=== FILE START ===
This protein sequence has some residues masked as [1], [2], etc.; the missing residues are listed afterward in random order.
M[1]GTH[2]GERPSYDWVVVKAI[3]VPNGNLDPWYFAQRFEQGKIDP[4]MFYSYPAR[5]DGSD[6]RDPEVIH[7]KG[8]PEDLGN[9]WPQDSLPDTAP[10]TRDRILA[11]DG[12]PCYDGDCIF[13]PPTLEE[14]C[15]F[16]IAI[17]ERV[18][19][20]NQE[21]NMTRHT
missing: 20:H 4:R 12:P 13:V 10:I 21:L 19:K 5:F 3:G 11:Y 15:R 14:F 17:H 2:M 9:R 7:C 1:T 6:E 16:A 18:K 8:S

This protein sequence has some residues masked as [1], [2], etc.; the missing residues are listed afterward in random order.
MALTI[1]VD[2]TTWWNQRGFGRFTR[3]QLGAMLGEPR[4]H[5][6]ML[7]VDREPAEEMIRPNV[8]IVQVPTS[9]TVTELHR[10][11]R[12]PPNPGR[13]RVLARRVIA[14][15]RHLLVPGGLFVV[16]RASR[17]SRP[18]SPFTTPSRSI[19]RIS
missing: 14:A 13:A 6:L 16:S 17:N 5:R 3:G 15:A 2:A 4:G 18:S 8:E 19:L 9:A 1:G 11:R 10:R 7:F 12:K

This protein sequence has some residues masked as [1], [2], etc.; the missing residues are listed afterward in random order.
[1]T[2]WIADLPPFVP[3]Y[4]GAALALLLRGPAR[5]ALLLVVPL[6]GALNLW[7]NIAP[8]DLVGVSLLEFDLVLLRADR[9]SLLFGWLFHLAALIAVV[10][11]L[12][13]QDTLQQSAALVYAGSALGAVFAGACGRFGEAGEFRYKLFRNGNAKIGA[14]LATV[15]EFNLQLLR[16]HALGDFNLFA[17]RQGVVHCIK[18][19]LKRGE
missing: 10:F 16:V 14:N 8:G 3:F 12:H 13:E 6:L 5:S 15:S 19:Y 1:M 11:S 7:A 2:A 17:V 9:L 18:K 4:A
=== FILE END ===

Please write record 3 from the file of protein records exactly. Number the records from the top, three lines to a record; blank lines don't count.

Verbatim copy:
This protein sequence has some residues masked as [1], [2], etc.; the missing residues are listed afterward in random order.
[1]T[2]WIADLPPFVP[3]Y[4]GAALALLLRGPAR[5]ALLLVVPL[6]GALNLW[7]NIAP[8]DLVGVSLLEFDLVLLRADR[9]SLLFGWLFHLAALIAVV[10][11]L[12][13]QDTLQQSAALVYAGSALGAVFAGACGRFGEAGEFRYKLFRNGNAKIGA[14]LATV[15]EFNLQLLR[16]HALGDFNLFA[17]RQGVVHCIK[18][19]LKRGE
missing: 10:F 16:V 14:N 8:G 3:F 12:H 13:E 6:L 5:S 15:S 19:Y 1:M 11:S 7:A 2:A 17:V 9:L 18:K 4:A